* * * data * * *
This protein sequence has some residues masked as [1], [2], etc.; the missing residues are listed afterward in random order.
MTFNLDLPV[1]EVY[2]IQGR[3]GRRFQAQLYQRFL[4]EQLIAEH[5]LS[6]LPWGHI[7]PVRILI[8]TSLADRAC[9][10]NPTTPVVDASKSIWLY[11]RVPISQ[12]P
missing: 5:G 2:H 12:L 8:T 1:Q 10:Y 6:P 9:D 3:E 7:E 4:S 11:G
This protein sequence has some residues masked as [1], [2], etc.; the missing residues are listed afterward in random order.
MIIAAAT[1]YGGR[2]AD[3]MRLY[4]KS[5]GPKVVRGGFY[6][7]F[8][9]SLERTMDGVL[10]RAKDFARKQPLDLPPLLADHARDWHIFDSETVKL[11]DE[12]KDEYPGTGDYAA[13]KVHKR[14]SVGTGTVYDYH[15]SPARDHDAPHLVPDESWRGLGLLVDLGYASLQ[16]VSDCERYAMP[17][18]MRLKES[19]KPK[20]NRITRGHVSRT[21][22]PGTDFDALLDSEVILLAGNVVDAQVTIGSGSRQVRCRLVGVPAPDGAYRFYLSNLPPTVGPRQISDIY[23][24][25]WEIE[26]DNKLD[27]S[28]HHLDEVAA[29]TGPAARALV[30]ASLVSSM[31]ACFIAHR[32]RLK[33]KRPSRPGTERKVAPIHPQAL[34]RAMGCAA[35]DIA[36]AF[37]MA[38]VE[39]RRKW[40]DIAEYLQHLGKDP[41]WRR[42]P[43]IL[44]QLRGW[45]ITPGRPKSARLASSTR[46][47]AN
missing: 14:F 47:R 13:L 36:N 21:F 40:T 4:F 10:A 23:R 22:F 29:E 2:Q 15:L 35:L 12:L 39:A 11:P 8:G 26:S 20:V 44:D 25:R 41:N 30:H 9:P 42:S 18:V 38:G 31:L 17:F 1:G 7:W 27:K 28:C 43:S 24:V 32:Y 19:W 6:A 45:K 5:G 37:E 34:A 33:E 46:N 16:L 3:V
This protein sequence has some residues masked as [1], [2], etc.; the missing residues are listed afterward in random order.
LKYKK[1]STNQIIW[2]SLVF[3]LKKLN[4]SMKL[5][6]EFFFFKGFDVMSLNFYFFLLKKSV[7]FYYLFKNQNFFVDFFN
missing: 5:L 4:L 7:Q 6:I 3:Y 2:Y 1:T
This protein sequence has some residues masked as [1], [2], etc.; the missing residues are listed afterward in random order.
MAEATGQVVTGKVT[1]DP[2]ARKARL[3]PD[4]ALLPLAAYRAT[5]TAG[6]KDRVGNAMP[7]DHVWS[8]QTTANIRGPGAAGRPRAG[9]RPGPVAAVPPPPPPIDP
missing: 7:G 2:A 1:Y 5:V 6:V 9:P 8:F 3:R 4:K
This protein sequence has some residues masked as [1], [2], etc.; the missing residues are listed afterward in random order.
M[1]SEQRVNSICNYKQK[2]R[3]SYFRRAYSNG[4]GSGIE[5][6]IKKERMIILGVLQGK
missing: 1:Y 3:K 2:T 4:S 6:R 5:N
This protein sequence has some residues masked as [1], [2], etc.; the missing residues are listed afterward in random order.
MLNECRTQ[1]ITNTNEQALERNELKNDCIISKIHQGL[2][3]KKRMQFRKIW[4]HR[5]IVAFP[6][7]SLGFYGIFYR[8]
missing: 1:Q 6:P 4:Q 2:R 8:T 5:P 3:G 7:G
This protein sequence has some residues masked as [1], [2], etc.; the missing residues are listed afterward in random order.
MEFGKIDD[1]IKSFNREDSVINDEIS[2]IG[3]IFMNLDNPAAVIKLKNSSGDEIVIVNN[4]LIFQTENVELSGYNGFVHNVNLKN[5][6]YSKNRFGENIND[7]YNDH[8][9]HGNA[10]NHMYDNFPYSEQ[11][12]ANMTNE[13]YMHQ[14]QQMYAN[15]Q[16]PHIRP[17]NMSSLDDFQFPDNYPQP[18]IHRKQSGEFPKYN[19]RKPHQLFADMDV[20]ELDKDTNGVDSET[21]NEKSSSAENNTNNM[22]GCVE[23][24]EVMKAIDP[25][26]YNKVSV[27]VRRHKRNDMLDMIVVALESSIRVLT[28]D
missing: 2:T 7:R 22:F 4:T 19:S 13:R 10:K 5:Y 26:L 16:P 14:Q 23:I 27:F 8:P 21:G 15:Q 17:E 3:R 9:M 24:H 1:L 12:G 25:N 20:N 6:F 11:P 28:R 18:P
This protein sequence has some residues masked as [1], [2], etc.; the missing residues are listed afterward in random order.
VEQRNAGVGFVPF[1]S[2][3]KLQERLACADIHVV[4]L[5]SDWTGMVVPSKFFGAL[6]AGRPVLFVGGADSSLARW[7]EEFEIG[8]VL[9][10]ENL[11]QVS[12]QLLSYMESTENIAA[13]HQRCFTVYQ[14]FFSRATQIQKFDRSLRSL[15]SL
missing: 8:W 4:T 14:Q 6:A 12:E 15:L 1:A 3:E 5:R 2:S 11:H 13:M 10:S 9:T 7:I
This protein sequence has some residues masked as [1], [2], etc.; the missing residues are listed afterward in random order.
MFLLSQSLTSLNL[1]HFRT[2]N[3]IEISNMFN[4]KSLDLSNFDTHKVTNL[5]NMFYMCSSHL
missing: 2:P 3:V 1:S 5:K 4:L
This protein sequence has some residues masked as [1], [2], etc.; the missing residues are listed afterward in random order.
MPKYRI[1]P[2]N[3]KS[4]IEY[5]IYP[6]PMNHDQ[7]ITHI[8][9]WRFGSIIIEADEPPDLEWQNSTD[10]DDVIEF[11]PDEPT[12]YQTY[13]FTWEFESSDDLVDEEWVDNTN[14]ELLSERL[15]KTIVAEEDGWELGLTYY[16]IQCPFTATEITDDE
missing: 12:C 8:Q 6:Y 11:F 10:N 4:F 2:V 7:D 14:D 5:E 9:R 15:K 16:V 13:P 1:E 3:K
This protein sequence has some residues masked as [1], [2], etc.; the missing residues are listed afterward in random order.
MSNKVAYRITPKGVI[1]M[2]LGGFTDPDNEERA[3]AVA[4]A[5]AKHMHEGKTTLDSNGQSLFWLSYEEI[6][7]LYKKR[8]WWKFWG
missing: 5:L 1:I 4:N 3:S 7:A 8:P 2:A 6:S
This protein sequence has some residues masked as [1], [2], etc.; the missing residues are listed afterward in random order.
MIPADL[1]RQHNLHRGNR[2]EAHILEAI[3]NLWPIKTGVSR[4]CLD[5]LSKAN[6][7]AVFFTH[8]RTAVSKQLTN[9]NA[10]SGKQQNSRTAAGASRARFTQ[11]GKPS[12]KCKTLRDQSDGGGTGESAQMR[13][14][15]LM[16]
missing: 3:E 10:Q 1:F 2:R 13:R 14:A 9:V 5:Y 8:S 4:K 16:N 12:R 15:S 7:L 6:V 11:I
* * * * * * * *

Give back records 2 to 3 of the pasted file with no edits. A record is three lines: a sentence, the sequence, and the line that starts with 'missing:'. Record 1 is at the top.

This protein sequence has some residues masked as [1], [2], etc.; the missing residues are listed afterward in random order.
MIIAAAT[1]YGGR[2]AD[3]MRLY[4]KS[5]GPKVVRGGFY[6][7]F[8][9]SLERTMDGVL[10]RAKDFARKQPLDLPPLLADHARDWHIFDSETVKL[11]DE[12]KDEYPGTGDYAA[13]KVHKR[14]SVGTGTVYDYH[15]SPARDHDAPHLVPDESWRGLGLLVDLGYASLQ[16]VSDCERYAMP[17][18]MRLKES[19]KPK[20]NRITRGHVSRT[21][22]PGTDFDALLDSEVILLAGNVVDAQVTIGSGSRQVRCRLVGVPAPDGAYRFYLSNLPPTVGPRQISDIY[23][24][25]WEIE[26]DNKLD[27]S[28]HHLDEVAA[29]TGPAARALV[30]ASLVSSM[31]ACFIAHR[32]RLK[33]KRPSRPGTERKVAPIHPQAL[34]RAMGCAA[35]DIA[36]AF[37]MA[38]VE[39]RRKW[40]DIAEYLQHLGKDP[41]WRR[42]P[43]IL[44]QLRGW[45]ITPGRPKSARLASSTR[46][47]AN
missing: 14:F 47:R 13:L 36:N 21:F 40:T 4:F 10:A 23:R 22:F 29:E 2:Q 15:L 35:L 12:L 39:A 11:P 8:G 26:S 20:V 44:D 25:R 41:N 30:H 9:P 42:S 18:V 38:G 31:L 17:F 1:G 7:W 27:K 28:C 43:S 24:V 32:Y 19:W 6:A 45:K 5:G 37:E 34:A 33:E 46:N 16:L 3:V
This protein sequence has some residues masked as [1], [2], etc.; the missing residues are listed afterward in random order.
LKYKK[1]STNQIIW[2]SLVF[3]LKKLN[4]SMKL[5][6]EFFFFKGFDVMSLNFYFFLLKKSV[7]FYYLFKNQNFFVDFFN
missing: 5:L 4:L 7:Q 6:I 3:Y 2:Y 1:T